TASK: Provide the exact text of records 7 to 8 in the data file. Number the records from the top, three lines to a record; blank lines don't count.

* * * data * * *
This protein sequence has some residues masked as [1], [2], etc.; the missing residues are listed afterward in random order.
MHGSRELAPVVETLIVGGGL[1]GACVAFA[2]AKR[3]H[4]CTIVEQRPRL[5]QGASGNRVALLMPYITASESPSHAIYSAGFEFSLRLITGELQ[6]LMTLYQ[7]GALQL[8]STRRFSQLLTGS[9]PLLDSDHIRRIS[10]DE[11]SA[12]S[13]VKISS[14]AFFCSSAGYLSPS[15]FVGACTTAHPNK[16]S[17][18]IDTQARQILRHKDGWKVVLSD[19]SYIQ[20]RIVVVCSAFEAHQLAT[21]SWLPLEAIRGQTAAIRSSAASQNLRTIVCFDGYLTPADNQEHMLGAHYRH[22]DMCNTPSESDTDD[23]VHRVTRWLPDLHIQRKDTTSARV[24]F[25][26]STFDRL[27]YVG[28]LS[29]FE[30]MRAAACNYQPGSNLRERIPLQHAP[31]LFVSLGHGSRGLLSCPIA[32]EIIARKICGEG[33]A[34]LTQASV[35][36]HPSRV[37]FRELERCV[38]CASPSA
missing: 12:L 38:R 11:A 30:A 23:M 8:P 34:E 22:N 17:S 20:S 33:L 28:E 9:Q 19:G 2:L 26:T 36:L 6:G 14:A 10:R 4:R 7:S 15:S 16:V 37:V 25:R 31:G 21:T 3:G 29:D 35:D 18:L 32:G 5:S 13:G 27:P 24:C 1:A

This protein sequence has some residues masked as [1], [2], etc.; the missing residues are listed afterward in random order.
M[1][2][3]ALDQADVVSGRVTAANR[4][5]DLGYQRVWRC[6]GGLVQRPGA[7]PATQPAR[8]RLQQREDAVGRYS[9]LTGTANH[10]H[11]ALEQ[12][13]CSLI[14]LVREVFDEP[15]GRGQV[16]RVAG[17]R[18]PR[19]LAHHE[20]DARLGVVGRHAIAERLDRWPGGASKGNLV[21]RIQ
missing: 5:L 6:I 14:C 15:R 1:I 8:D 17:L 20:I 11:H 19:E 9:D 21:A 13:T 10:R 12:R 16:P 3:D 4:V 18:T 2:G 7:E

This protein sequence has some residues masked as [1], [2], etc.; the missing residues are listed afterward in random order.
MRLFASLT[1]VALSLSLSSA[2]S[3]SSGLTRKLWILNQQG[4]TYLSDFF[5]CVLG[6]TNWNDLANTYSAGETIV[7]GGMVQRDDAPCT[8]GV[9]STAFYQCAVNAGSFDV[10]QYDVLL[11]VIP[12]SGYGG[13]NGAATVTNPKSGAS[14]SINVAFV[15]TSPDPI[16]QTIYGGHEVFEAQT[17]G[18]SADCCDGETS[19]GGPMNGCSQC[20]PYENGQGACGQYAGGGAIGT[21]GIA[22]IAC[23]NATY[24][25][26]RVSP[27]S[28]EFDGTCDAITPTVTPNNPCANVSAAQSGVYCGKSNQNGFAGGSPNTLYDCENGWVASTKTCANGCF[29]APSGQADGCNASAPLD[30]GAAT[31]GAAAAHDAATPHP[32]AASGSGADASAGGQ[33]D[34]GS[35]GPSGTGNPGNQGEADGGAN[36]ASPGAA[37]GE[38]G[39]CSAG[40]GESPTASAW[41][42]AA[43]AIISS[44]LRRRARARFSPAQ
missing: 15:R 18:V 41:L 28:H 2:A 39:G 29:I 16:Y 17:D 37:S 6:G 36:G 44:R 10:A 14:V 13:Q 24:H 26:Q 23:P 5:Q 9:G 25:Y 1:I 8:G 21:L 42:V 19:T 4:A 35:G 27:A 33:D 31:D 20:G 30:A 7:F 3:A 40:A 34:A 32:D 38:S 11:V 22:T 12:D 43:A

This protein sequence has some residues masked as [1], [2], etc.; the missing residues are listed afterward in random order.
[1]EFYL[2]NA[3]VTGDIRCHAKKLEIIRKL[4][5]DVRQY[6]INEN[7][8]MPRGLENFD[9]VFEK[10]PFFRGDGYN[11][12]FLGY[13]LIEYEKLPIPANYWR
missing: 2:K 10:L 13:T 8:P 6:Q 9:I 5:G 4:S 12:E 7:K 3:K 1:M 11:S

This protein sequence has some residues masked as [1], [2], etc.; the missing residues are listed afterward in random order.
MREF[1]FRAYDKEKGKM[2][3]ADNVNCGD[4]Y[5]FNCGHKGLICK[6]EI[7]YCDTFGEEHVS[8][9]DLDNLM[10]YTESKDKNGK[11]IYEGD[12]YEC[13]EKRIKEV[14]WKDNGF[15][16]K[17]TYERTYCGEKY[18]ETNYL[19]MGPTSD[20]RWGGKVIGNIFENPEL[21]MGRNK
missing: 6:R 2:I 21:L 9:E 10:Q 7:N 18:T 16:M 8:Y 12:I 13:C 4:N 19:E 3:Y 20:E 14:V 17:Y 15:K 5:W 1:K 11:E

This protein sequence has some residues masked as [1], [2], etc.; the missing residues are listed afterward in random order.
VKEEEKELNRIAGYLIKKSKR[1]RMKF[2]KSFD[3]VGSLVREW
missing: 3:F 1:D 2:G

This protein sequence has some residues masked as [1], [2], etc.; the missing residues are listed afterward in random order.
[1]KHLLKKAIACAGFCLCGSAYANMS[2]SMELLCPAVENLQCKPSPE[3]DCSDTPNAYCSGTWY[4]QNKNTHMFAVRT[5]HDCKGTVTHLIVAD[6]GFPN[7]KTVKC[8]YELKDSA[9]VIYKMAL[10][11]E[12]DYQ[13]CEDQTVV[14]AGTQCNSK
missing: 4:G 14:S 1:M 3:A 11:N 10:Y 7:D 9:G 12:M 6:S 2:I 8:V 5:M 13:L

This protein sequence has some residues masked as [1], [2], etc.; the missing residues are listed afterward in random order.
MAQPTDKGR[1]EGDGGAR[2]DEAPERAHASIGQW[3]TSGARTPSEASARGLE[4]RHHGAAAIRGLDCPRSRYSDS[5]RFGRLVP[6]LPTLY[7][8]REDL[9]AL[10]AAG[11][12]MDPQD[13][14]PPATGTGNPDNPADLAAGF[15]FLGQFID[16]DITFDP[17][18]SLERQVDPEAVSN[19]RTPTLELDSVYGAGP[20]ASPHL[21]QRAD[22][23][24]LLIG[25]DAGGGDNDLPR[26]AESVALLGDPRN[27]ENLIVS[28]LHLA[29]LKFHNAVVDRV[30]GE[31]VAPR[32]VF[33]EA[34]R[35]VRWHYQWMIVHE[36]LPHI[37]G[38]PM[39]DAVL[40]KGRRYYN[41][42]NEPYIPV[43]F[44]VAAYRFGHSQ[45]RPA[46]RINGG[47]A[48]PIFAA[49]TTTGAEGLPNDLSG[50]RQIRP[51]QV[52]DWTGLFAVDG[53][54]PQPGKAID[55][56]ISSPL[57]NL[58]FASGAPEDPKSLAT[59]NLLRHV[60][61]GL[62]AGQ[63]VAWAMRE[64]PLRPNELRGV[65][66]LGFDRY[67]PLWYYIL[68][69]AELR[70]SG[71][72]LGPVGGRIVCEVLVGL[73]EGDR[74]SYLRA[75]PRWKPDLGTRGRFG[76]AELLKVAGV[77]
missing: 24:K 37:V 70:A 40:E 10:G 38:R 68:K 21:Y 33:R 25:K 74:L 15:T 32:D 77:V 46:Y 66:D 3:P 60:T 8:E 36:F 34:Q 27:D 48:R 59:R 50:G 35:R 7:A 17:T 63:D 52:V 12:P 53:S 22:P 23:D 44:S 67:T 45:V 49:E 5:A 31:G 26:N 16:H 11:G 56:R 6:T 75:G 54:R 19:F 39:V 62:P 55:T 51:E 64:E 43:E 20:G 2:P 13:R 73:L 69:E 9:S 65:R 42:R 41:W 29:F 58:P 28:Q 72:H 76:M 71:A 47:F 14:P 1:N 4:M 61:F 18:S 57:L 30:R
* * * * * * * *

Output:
This protein sequence has some residues masked as [1], [2], etc.; the missing residues are listed afterward in random order.
[1]KHLLKKAIACAGFCLCGSAYANMS[2]SMELLCPAVENLQCKPSPE[3]DCSDTPNAYCSGTWY[4]QNKNTHMFAVRT[5]HDCKGTVTHLIVAD[6]GFPN[7]KTVKC[8]YELKDSA[9]VIYKMAL[10][11]E[12]DYQ[13]CEDQTVV[14]AGTQCNSK
missing: 4:G 14:S 1:M 3:A 11:N 10:Y 7:D 9:G 12:M 6:S 2:I 8:V 5:M 13:L

This protein sequence has some residues masked as [1], [2], etc.; the missing residues are listed afterward in random order.
MAQPTDKGR[1]EGDGGAR[2]DEAPERAHASIGQW[3]TSGARTPSEASARGLE[4]RHHGAAAIRGLDCPRSRYSDS[5]RFGRLVP[6]LPTLY[7][8]REDL[9]AL[10]AAG[11][12]MDPQD[13][14]PPATGTGNPDNPADLAAGF[15]FLGQFID[16]DITFDP[17][18]SLERQVDPEAVSN[19]RTPTLELDSVYGAGP[20]ASPHL[21]QRAD[22][23][24]LLIG[25]DAGGGDNDLPR[26]AESVALLGDPRN[27]ENLIVS[28]LHLA[29]LKFHNAVVDRV[30]GE[31]VAPR[32]VF[33]EA[34]R[35]VRWHYQWMIVHE[36]LPHI[37]G[38]PM[39]DAVL[40]KGRRYYN[41][42]NEPYIPV[43]F[44]VAAYRFGHSQ[45]RPA[46]RINGG[47]A[48]PIFAA[49]TTTGAEGLPNDLSG[50]RQIRP[51]QV[52]DWTGLFAVDG[53][54]PQPGKAID[55][56]ISSPL[57]NL[58]FASGAPEDPKSLAT[59]NLLRHV[60][61]GL[62]AGQ[63]VAWAMRE[64]PLRPNELRGV[65][66]LGFDRY[67]PLWYYIL[68][69]AELR[70]SG[71][72]LGPVGGRIVCEVLVGL[73]EGDR[74]SYLRA[75]PRWKPDLGTRGRFG[76]AELLKVAGV[77]
missing: 24:K 37:V 70:A 40:E 10:G 38:R 68:K 21:Y 33:R 25:K 74:L 15:T 32:D 77:V 46:Y 66:D 3:P 60:T 8:E 36:F 34:Q 27:D 48:R 59:R 50:G 35:R 7:A 17:T 63:D 52:V 12:P 53:S 22:P 23:D 44:S 67:T 45:V 49:E 5:A 31:G 26:N 16:H 11:G 56:R 6:T 75:G 54:R 19:F 39:V 62:P 55:T 51:E 64:E 43:E 20:G 2:P 13:R 73:L 69:E 9:S 65:R 42:R 41:W 29:F 58:P 28:Q 72:H 76:M 71:A 47:F 14:P 1:N 4:M 61:F 18:S 57:L 30:R